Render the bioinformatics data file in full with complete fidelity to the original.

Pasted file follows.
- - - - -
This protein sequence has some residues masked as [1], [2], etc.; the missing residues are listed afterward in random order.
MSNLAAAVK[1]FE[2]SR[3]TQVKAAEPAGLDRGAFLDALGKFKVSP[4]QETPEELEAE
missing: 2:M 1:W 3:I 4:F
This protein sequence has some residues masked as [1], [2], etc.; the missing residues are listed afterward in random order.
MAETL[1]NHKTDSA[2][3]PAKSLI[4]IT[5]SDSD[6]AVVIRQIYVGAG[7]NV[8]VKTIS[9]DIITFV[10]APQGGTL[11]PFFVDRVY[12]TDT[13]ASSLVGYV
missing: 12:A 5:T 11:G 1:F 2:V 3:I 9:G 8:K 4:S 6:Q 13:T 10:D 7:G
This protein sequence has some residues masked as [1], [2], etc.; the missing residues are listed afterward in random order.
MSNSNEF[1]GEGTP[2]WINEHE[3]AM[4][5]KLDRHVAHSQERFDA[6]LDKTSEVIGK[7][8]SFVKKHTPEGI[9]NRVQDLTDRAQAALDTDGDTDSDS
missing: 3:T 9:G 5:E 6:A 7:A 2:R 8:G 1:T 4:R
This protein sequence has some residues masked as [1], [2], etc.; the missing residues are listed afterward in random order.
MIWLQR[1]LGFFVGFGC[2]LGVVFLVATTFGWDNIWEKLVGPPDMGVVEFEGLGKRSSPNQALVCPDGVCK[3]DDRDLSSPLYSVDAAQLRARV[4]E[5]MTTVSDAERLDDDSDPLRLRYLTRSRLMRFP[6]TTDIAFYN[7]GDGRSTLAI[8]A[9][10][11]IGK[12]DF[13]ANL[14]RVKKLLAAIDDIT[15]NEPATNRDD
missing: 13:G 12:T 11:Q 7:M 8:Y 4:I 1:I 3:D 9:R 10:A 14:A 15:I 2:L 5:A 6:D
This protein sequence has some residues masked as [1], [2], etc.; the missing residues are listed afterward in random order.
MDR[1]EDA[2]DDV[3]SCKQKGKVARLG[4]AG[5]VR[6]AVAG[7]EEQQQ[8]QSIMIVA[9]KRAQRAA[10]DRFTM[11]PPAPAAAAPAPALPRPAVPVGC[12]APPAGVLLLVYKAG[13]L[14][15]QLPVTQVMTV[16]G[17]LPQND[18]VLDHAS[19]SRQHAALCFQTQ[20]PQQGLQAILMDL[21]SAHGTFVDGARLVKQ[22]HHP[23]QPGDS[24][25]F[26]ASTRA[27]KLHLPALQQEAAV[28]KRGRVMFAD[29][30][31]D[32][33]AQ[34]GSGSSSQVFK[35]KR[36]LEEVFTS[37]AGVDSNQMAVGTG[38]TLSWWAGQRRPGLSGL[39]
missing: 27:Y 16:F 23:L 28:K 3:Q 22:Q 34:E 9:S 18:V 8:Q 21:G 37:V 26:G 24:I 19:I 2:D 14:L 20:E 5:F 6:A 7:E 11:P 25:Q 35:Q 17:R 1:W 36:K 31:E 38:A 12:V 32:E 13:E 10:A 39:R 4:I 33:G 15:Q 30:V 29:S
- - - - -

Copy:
This protein sequence has some residues masked as [1], [2], etc.; the missing residues are listed afterward in random order.
MSNLAAAVK[1]FE[2]SR[3]TQVKAAEPAGLDRGAFLDALGKFKVSP[4]QETPEELEAE
missing: 2:M 1:W 3:I 4:F
This protein sequence has some residues masked as [1], [2], etc.; the missing residues are listed afterward in random order.
MAETL[1]NHKTDSA[2][3]PAKSLI[4]IT[5]SDSD[6]AVVIRQIYVGAG[7]NV[8]VKTIS[9]DIITFV[10]APQGGTL[11]PFFVDRVY[12]TDT[13]ASSLVGYV
missing: 12:A 5:T 11:G 1:F 2:V 3:I 9:G 8:K 4:S 6:Q 13:T 10:D 7:G
This protein sequence has some residues masked as [1], [2], etc.; the missing residues are listed afterward in random order.
MSNSNEF[1]GEGTP[2]WINEHE[3]AM[4][5]KLDRHVAHSQERFDA[6]LDKTSEVIGK[7][8]SFVKKHTPEGI[9]NRVQDLTDRAQAALDTDGDTDSDS
missing: 3:T 9:G 5:E 6:A 7:A 2:R 8:G 1:T 4:R
This protein sequence has some residues masked as [1], [2], etc.; the missing residues are listed afterward in random order.
MIWLQR[1]LGFFVGFGC[2]LGVVFLVATTFGWDNIWEKLVGPPDMGVVEFEGLGKRSSPNQALVCPDGVCK[3]DDRDLSSPLYSVDAAQLRARV[4]E[5]MTTVSDAERLDDDSDPLRLRYLTRSRLMRFP[6]TTDIAFYN[7]GDGRSTLAI[8]A[9][10][11]IGK[12]DF[13]ANL[14]RVKKLLAAIDDIT[15]NEPATNRDD
missing: 13:G 12:T 11:Q 7:M 8:Y 4:I 1:I 3:D 9:R 10:A 14:A 15:I 2:L 5:A 6:D
This protein sequence has some residues masked as [1], [2], etc.; the missing residues are listed afterward in random order.
MDR[1]EDA[2]DDV[3]SCKQKGKVARLG[4]AG[5]VR[6]AVAG[7]EEQQQ[8]QSIMIVA[9]KRAQRAA[10]DRFTM[11]PPAPAAAAPAPALPRPAVPVGC[12]APPAGVLLLVYKAG[13]L[14][15]QLPVTQVMTV[16]G[17]LPQND[18]VLDHAS[19]SRQHAALCFQTQ[20]PQQGLQAILMDL[21]SAHGTFVDGARLVKQ[22]HHP[23]QPGDS[24][25]F[26]ASTRA[27]KLHLPALQQEAAV[28]KRGRVMFAD[29][30][31]D[32][33]AQ[34]GSGSSSQVFK[35]KR[36]LEEVFTS[37]AGVDSNQMAVGTG[38]TLSWWAGQRRPGLSGL[39]
missing: 27:Y 16:F 23:L 28:K 3:Q 22:Q 34:E 9:S 18:V 8:Q 21:G 37:V 26:G 24:I 19:I 2:D 14:L 20:E 5:F 6:A 7:E 11:P 25:Q 35:Q 17:R 1:W 36:K 31:E 38:A 12:V 32:E 13:E 10:A 39:R 4:I 33:G 15:Q 30:V 29:S